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ILM’s chief creative officer reveals the secrets of building the Star Wars universe

In an extended Q&A with ILM and Lucasfilm creative lead Rob Brewdow, the industry veteran talks about everything from how to design a good droid to the impact AI will have on the special effects industry.

ILM’s chief creative officer reveals the secrets of building the Star Wars universe
[Source photo: Disney]

I don’t know the last time I went so deep on the topic of hallways. But in Star Wars, a hallway is more than a hallway; it’s a portal to a whole cinematic universe.

[Photo: Lucasfilm]

It’s one of many things I learn in an hour-long conversation with Rob Bredow, who wears the hats of both SVP of creative innovation for Lucasfilm and chief creative officer of ILM (aka the Jedi masters behind all things Star Wars).

Bredow is a visual effects guru who cut his teeth in the early days of computer generating graphics in film, working on classics like Independence DayCast Away, and Ready Player One—before making his way to Star Wars projects including Solo: A Star Wars Story and the new Disney+ show The Acolyteboth of which he co-produced. That makes him one of a handful of creatives steering the $65 billion sci-fi franchise into its future amid the vast transformation of generative AI—what must feel like light years from his early memories of the SIGGRAPH computer graphics convention, where he saw ILM showing digitally drawn dinosaurs for the first time.

[Photo: Disney]

You’ve been in the industry a while—you started your career working on Independence Day

Being at the intersection of the technical and the artistic has always been my passion. As soon as I realized, like, you used computers to help make movies and TV shows, that’s all I wanted to do.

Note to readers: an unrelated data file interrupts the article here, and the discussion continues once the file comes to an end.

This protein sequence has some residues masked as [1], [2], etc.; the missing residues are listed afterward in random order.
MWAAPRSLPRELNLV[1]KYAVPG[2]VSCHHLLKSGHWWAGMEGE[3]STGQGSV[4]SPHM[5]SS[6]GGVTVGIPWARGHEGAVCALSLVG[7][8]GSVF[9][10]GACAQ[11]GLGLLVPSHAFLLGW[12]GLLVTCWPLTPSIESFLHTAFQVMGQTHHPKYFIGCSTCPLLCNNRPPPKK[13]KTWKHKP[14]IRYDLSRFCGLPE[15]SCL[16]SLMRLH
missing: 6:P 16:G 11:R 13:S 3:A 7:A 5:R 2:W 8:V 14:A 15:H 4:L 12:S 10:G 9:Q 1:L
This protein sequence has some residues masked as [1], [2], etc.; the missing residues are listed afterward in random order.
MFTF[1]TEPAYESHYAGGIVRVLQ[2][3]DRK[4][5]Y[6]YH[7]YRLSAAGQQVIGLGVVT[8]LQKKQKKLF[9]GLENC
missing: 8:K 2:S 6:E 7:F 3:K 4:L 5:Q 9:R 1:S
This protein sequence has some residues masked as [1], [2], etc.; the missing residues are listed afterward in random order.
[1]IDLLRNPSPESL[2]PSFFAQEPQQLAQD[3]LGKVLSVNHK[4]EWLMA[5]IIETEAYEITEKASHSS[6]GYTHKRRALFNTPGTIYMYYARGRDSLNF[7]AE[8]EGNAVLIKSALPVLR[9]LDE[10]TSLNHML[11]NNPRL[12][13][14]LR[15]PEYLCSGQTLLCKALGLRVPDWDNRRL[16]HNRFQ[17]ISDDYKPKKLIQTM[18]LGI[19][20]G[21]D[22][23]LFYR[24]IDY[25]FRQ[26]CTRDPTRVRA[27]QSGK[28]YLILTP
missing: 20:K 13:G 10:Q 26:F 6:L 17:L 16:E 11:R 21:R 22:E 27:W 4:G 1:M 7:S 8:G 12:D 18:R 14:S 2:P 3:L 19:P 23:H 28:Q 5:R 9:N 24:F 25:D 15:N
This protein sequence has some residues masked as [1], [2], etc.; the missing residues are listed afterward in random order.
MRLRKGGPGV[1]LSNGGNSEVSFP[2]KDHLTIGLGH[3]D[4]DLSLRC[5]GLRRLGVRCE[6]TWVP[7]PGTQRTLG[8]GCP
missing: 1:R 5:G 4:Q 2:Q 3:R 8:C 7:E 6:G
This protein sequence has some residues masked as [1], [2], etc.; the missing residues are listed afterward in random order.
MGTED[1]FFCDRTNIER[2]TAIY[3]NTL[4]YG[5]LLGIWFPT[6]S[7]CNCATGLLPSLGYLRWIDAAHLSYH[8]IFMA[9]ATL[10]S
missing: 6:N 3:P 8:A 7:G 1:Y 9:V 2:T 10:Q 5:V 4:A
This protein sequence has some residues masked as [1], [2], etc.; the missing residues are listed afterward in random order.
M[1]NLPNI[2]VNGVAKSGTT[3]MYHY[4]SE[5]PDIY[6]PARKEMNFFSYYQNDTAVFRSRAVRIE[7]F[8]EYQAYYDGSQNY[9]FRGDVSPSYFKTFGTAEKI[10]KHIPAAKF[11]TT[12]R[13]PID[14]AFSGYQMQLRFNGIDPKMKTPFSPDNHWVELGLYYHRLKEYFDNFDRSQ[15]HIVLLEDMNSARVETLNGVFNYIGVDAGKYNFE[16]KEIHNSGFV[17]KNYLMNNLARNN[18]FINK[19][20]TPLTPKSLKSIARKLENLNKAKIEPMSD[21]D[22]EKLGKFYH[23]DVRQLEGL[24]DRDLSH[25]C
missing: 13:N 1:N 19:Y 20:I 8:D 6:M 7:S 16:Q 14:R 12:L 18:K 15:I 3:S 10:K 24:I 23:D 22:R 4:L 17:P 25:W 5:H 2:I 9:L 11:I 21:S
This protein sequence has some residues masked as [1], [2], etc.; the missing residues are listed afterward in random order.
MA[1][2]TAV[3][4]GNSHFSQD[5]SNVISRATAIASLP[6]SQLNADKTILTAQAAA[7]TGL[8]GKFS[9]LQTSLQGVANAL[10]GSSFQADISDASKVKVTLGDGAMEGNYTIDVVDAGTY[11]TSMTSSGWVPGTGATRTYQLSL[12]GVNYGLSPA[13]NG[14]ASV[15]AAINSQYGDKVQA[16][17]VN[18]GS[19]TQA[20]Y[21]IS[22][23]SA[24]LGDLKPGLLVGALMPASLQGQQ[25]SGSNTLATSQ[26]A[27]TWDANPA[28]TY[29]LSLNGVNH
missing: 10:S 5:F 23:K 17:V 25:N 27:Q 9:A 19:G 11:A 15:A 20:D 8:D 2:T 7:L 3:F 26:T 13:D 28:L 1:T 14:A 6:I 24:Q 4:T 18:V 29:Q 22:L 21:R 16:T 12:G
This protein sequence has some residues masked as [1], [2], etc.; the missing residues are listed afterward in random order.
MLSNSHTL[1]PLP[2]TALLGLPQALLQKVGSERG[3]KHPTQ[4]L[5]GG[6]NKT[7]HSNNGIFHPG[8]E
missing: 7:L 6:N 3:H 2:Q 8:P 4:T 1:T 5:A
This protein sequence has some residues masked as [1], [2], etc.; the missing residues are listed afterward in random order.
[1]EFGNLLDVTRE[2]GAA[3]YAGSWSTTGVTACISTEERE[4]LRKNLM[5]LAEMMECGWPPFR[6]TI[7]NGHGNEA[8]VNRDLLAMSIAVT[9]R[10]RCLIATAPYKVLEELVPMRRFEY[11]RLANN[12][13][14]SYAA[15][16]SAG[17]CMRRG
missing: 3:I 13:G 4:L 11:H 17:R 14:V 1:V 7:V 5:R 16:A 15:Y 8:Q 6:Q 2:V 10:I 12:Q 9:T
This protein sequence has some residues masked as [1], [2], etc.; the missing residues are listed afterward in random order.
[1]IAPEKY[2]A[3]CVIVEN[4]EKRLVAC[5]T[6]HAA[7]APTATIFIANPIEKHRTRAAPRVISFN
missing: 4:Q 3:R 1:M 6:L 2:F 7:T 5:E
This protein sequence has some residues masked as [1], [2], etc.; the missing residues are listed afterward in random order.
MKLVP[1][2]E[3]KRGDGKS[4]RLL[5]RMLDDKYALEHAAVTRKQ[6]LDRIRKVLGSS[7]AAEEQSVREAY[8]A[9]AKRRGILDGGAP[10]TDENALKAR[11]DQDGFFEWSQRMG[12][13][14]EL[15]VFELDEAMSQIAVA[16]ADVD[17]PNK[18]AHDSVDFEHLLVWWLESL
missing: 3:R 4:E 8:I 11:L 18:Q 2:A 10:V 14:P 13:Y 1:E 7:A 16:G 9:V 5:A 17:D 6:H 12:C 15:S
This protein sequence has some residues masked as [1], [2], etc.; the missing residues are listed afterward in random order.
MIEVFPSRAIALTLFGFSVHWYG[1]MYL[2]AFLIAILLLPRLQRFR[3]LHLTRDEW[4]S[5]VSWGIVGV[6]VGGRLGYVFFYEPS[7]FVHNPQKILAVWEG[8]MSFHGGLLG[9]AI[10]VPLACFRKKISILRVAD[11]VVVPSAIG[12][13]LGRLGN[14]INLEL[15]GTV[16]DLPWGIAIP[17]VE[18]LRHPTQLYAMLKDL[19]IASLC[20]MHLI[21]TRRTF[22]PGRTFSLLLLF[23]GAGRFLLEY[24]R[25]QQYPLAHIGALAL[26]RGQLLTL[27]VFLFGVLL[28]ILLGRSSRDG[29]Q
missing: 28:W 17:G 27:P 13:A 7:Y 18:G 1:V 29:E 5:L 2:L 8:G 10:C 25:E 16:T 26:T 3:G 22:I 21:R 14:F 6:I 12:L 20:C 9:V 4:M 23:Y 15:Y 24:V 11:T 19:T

Now I wear a few hats at ILM and Lucasfilm, and most recently got to be producer on The Acolyte—worked really hard on that for the last couple of years with showrunner Leslye Headland. There’s a bunch of us who wear a number of hats, sometimes in production, sometimes in an executive role, kind of keeping all these plates spinning. It’s a little less structured than other big companies I’ve been at, but it’s also been delightful in terms of the kind of opportunity that affords.

Let’s start with Star Wars. You’ve worked on a number of properties in the universe at this juncture. How do you define the Star Wars aesthetic?

Fortunately, we get to work with people like Doug Chiang, who have been in the art department at Lucasfilm for many, many years, and who help understand the design aesthetic so that it can feel like it belongs in Star Wars, but you have to be able to reinvent it. We’re making a lot of Star Wars, and . . . you know, it’s easy to just put pillbox lights in a hallway and go like, “yep, we’re in an imperial hallway.”